Melania Trump 'Relates' to Moving Citizenship Ceremony
Former first lady's appearance reminds scholar of the sometimes complicated paths of presidential spouses.
Former First Lady Melania Trump’s appearance last week at a National Archives naturalization ceremony was a reminder that America’s sitting and post-White House first ladies have a sphere of influence unique to the position.
Trump congratulated 25 newly naturalized citizens during the ceremony and spoke about her own “arduous” path to citizenship. Born in Slovenia, the former first lady became a United States citizen in 2006. She is also recognized as the first, first lady who is a naturalized citizen, according to a spokesperson at the National Archives. Mrs. Trump was invited to participate in the ceremony in “her capacity as a former first lady,” according to the National Archives.
A day after the appearance, Trump stated on her social media that “she was honored to receive the invitation” and that she could “personally relate to the wave of emotions experienced by the individuals and their families.”
The ceremony was part of the National Archives’ annual celebration of Bill of Rights Day. It was held in the historic National Archives Rotunda, and celebrated people from 25 nations sworn in as new U.S. citizens in front of the Constitution and the nation’s other founding documents.
Nancy Kegan Smith, co-author of the upcoming book Remember the First Ladies: The Legacies of America’s History-Making Women and retired director of the Presidential Materials Division of the National Archives and Records Administration, attended the ceremony and described it as “very moving.”
“This was certainly one of the most personal speeches I’ve seen her give,” Smith says. “She is a very private person.”
In Mrs. Trump’s speech, she spoke of the support from her parents and when she arrived in New York City while pursuing her career as a fashion model, she knew she wanted to make this country her home.
“For me, reaching the milestone of American citizenship marked the sunrise of certainty,” Trump says, adding that she felt a tremendous sense of pride and belonging after reciting the Oath of Allegiance.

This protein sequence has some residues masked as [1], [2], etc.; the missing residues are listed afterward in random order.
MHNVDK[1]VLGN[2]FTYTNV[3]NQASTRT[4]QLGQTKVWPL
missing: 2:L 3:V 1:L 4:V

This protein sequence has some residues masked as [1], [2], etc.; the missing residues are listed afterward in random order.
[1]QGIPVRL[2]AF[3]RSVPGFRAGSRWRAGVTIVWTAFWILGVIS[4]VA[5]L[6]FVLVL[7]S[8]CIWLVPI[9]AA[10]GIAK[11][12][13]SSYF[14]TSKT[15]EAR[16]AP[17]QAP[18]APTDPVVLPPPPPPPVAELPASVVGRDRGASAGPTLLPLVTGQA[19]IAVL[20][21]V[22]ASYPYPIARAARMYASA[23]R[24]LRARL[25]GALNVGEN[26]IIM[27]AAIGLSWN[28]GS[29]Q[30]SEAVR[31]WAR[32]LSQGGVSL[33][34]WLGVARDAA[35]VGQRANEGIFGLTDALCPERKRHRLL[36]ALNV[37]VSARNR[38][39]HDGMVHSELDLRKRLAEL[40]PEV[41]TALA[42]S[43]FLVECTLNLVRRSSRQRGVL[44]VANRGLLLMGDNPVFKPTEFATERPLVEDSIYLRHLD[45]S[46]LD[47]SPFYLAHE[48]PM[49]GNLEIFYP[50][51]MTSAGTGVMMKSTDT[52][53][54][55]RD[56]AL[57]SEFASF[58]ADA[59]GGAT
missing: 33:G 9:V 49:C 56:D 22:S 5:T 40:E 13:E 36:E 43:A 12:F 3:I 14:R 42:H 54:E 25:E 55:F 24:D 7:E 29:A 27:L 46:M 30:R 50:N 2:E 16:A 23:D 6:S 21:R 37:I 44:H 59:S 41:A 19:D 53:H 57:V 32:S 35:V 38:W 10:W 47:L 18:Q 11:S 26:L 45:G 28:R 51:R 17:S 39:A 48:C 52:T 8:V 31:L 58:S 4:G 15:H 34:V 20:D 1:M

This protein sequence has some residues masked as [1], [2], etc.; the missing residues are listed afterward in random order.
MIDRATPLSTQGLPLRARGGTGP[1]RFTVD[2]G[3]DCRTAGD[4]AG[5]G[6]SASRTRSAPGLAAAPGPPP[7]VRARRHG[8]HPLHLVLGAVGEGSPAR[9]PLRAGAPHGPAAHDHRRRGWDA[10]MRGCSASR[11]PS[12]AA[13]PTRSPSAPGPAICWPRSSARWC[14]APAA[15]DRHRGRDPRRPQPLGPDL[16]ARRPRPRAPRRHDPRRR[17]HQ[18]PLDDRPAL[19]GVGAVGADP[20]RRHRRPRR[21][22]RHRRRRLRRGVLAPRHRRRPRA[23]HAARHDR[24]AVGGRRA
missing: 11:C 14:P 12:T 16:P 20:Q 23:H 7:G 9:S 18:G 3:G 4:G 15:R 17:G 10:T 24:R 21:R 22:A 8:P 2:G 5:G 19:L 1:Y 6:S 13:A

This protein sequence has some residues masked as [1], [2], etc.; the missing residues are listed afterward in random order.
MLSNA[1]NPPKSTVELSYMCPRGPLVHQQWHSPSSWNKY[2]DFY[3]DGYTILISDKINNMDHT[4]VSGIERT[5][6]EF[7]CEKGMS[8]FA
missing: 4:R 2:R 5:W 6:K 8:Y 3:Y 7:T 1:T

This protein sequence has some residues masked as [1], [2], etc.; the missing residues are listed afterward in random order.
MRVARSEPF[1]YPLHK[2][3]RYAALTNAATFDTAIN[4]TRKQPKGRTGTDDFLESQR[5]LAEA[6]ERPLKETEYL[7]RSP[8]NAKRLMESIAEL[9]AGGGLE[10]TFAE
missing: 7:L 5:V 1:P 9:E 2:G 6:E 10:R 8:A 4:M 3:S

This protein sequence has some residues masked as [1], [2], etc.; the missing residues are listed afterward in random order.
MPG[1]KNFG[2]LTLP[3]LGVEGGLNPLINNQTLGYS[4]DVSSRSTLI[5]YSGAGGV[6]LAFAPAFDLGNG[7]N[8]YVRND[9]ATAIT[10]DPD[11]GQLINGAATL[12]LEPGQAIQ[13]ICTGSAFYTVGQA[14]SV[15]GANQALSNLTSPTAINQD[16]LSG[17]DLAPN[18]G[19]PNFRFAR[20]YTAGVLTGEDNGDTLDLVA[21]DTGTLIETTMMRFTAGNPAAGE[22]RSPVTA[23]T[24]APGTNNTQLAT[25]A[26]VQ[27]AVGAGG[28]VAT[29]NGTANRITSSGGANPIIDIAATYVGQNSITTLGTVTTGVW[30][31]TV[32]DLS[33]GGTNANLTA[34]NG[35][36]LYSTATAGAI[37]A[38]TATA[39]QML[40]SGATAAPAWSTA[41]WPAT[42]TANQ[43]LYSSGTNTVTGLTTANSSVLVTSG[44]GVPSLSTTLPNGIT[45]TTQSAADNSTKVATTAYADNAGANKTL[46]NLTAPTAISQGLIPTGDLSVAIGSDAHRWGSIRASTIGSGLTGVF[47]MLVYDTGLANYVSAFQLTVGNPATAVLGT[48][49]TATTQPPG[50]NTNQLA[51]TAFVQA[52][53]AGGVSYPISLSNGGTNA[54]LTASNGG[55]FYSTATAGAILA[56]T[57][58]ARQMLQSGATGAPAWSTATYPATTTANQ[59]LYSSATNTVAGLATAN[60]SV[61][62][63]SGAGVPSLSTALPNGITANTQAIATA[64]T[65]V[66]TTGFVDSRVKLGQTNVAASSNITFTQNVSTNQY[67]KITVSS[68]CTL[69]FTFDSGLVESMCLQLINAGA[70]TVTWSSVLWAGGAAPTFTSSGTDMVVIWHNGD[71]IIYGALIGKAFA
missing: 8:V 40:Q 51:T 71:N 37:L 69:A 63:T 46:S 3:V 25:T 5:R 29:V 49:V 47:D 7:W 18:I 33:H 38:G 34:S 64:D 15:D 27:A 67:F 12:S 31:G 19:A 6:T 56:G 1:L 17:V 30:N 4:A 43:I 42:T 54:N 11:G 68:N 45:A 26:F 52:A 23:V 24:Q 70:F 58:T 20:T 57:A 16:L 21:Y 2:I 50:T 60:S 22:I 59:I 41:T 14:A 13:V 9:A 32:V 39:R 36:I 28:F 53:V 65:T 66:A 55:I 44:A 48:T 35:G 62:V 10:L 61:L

She noted the patience and perseverance in the citizenship process is constant while also acknowledging the complex legal language and paperwork involved.
Some reports questioned the former first lady’s presence at the ceremony in light of her husband Donald Trump, the 45th president of the United States, being accused of mishandling classified documents that the National Archives tried for months to retrieve. A National Archives spokesperson told East Wing Magazine in an email that “naturalization ceremonies are not political events, and speakers are not invited in a political capacity.”
Smith noted that the ceremony may have been something that was just important to Trump, but acknowledged the current “complicated” times alongside the sometimes complicated paths of the spouses of American presidents.
And with that, Smith echoed a well-suited Lady Bird Johnson quip: “The first lady is and always has been, an unpaid public servant elected by one person, her husband.”
Dec. 20 and 22, 2023
Holiday Tea at the George W. Bush Presidential Museum
Come experience the magic of the holidays at a casual afternoon tea service in the Ceremonial Courtyard. The Holiday Tea experience includes admission to the Bush Museum to explore both our permanent and special exhibit, Freedom Matters. Read more
New Book Discussion
Edith Wilson, Untold Power: The Fascinating Rise and Complex Legacy of First Lady Edith Wilson
The First Ladies Association of Research and Education presents a discussion with author Rebecca Roberts on her new biography of Edith Bolling Galt Wilson, second wife of Woodrow Wilson (the 28th president of the United States). The discussion is led by author Heath Hardage Lee, biographer of First Lady Pat Nixon. The two writers discuss Edith’s courtship in the spotlight with the widowed President Wilson, Edith’s personal take on the role of first lady, her anti-suffrage views, and her life both in and out of the White House. Roberts reveals the secrets of Edith’s life both public and private during the conversation. View on Facebook or on YouTube
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Framed White House Christmas Cards
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Dec. 21, 2023
Third Thursdays Night Out with Jackie Kennedy - Private Curator-Led Tour
The National First Ladies Library and Museum invites visitors to “Get to Know the Real Jackie O” with this behind-the-scenes private tour led by their curator of the exhibition Beyond Camelot: The Life and Legacy of Jacqueline Kennedy Onassis. Light appetizers and drinks are included. Read more
Now through Dec. 31, 2023
Apply for the Washington Library’s Fellowship Program
The Washington Library is accepting applications for its 2024-2025 research fellowship program now through Dec. 31, 2023. Research fellows can spend one, three, or six months as a research fellow at the George Washington Library, located at George Washington’s Mount Vernon in Virginia. Funded research opportunities are available to people researching the early American period. Read more
On exhibit through April 27, 2024
Beyond Camelot: The Life and Legacy of Jacqueline Kennedy Onassis
Visitors to the National First Ladies Library and Museum in Canton, Ohio, can explore a replica of former First Lady Jacqueline Kennedy’s wedding gown designed by Anne Lowe and other never-before-seen artifacts donated by Monte Durham of Say Yes to the Dress Atlanta. The free exhibition runs through April 27, 2024 and is open to the public. Read more
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